23.166. and on the topmost part thereof they set the dead man, their hearts sorrow-laden. And many goodly sheep and many sleek kine of shambling gait they flayed and dressed before the pyre; and from them all great-souled Achilles gathered the fat, and enfolded the dead therein from head to foot, and about him heaped the flayed bodies. 23.170. And thereon he set two-handled jars of honey and oil, leaning them against the bier; and four horses with high arched neeks he cast swiftly upon the pyre, groaning aloud the while. Nine dogs had the prince, that fed beneath his table, and of these did Achilles cut the throats of twain, and cast them upon the pyre. 23.175. And twelve valiant sons of the great-souled Trojans slew he with the bronze—and grim was the work he purposed in his heart and thereto he set the iron might of fire, to range at large. Then he uttered a groan, and called on his dear comrade by name:Hail, I bid thee, O Patroclus, even in the house of Hades, 23.177. And twelve valiant sons of the great-souled Trojans slew he with the bronze—and grim was the work he purposed in his heart and thereto he set the iron might of fire, to range at large. Then he uttered a groan, and called on his dear comrade by name:Hail, I bid thee, O Patroclus, even in the house of Hades, ' ". None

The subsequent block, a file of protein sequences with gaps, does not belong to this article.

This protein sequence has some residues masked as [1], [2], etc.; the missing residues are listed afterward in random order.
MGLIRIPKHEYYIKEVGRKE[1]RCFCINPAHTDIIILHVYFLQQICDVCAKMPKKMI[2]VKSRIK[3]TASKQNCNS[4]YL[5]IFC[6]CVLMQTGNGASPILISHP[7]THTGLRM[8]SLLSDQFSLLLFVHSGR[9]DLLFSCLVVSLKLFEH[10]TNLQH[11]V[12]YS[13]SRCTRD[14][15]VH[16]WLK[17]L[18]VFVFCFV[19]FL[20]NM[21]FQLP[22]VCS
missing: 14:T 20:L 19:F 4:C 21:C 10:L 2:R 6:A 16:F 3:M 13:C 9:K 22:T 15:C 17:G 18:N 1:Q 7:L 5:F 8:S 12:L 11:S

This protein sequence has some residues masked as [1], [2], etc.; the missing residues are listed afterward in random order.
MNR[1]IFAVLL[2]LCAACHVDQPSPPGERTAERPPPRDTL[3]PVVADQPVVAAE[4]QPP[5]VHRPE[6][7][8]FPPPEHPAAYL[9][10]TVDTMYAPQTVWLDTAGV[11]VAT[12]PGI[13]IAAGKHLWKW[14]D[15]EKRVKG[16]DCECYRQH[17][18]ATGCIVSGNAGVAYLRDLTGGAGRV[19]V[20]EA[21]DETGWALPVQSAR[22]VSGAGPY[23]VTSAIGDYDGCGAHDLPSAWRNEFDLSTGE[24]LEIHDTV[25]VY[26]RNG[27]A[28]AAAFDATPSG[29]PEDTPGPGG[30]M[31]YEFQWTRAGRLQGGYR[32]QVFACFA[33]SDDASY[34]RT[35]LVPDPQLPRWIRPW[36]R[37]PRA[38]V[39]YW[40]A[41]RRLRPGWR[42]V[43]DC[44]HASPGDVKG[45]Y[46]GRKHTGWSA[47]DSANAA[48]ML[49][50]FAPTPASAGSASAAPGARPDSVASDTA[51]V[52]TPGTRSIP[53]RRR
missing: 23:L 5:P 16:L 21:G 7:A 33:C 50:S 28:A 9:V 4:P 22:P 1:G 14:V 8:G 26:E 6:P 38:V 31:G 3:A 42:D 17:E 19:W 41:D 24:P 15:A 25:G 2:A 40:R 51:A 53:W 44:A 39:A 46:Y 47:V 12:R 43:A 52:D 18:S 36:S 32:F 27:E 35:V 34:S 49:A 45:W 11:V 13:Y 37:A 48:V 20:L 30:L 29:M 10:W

|6. None, None, nan (8th cent. BCE - 7th cent. BCE)
Tagged with subjects: • Herakles, dual character as both god and hero • Homer, character and divine influence in • Odysseus, character of • Paris (Homeric character) • Roma, as a character • character of recipient, decisive of choice of ritual • character, excellence of • knowledge, and character • populus Romanus, as central character in the Pharsalia
Found in books: Ekroth (2013) 86; Goldhill (2022) 29; Joho (2022) 238, 240; Joseph (2022) 42, 43, 44; Legaspi (2018) 33, 34; Long (2006) 73